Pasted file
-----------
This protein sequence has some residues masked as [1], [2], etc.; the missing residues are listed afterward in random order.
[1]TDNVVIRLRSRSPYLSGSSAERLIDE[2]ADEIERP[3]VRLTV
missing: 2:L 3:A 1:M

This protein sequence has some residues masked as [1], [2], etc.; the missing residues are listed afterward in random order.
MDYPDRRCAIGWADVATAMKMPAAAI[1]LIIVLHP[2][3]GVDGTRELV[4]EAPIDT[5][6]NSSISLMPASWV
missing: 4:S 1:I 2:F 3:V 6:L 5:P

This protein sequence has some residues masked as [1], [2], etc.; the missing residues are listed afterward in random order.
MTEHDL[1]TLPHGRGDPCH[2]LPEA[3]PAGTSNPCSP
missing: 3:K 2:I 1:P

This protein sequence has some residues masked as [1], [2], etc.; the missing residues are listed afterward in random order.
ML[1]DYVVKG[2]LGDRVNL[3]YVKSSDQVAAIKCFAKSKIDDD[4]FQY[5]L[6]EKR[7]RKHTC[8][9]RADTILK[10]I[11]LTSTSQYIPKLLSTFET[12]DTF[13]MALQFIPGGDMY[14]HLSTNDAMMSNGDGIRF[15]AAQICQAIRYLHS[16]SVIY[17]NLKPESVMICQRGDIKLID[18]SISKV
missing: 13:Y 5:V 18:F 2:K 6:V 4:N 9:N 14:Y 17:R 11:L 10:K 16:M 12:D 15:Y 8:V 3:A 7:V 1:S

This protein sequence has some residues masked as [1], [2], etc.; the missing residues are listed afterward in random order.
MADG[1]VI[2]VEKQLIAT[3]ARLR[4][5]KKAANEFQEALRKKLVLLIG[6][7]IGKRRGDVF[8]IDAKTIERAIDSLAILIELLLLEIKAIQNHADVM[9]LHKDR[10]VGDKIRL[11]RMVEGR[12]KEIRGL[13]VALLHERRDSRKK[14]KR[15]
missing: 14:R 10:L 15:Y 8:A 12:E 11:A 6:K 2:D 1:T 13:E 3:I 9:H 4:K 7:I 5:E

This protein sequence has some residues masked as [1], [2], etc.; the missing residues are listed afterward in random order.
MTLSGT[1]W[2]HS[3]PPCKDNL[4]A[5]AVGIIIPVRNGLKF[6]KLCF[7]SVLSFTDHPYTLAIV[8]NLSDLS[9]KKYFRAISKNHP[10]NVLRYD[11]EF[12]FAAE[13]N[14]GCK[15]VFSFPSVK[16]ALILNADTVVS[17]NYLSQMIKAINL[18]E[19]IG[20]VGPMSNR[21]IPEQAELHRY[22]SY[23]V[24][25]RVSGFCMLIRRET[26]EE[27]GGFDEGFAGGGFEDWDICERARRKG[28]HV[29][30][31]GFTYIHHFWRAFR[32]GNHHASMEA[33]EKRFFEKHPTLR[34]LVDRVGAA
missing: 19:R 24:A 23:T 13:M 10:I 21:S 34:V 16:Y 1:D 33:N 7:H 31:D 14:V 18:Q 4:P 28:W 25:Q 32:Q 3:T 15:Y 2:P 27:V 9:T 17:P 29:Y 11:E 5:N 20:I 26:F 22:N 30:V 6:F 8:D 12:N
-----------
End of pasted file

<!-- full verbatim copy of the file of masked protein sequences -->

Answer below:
This protein sequence has some residues masked as [1], [2], etc.; the missing residues are listed afterward in random order.
[1]TDNVVIRLRSRSPYLSGSSAERLIDE[2]ADEIERP[3]VRLTV
missing: 2:L 3:A 1:M

This protein sequence has some residues masked as [1], [2], etc.; the missing residues are listed afterward in random order.
MDYPDRRCAIGWADVATAMKMPAAAI[1]LIIVLHP[2][3]GVDGTRELV[4]EAPIDT[5][6]NSSISLMPASWV
missing: 4:S 1:I 2:F 3:V 6:L 5:P

This protein sequence has some residues masked as [1], [2], etc.; the missing residues are listed afterward in random order.
MTEHDL[1]TLPHGRGDPCH[2]LPEA[3]PAGTSNPCSP
missing: 3:K 2:I 1:P

This protein sequence has some residues masked as [1], [2], etc.; the missing residues are listed afterward in random order.
ML[1]DYVVKG[2]LGDRVNL[3]YVKSSDQVAAIKCFAKSKIDDD[4]FQY[5]L[6]EKR[7]RKHTC[8][9]RADTILK[10]I[11]LTSTSQYIPKLLSTFET[12]DTF[13]MALQFIPGGDMY[14]HLSTNDAMMSNGDGIRF[15]AAQICQAIRYLHS[16]SVIY[17]NLKPESVMICQRGDIKLID[18]SISKV
missing: 13:Y 5:V 18:F 2:K 6:V 4:N 9:N 14:Y 17:R 11:L 10:K 16:M 12:D 15:Y 8:V 3:A 7:V 1:S

This protein sequence has some residues masked as [1], [2], etc.; the missing residues are listed afterward in random order.
MADG[1]VI[2]VEKQLIAT[3]ARLR[4][5]KKAANEFQEALRKKLVLLIG[6][7]IGKRRGDVF[8]IDAKTIERAIDSLAILIELLLLEIKAIQNHADVM[9]LHKDR[10]VGDKIRL[11]RMVEGR[12]KEIRGL[13]VALLHERRDSRKK[14]KR[15]
missing: 14:R 10:L 15:Y 8:A 12:E 11:A 6:K 2:D 1:T 13:E 3:I 9:H 4:K 7:I 5:E

This protein sequence has some residues masked as [1], [2], etc.; the missing residues are listed afterward in random order.
MTLSGT[1]W[2]HS[3]PPCKDNL[4]A[5]AVGIIIPVRNGLKF[6]KLCF[7]SVLSFTDHPYTLAIV[8]NLSDLS[9]KKYFRAISKNHP[10]NVLRYD[11]EF[12]FAAE[13]N[14]GCK[15]VFSFPSVK[16]ALILNADTVVS[17]NYLSQMIKAINL[18]E[19]IG[20]VGPMSNR[21]IPEQAELHRY[22]SY[23]V[24][25]RVSGFCMLIRRET[26]EE[27]GGFDEGFAGGGFEDWDICERARRKG[28]HV[29][30][31]GFTYIHHFWRAFR[32]GNHHASMEA[33]EKRFFEKHPTLR[34]LVDRVGAA
missing: 19:R 24:A 23:T 13:M 10:I 21:S 34:V 16:Y 1:D 33:N 7:H 31:D 14:V 18:Q 4:P 28:W 25:Q 32:Q 3:T 15:Y 2:P 27:V 9:T 17:P 29:Y 11:E 5:N 20:I 26:F 22:N 30:V 6:F 8:D 12:N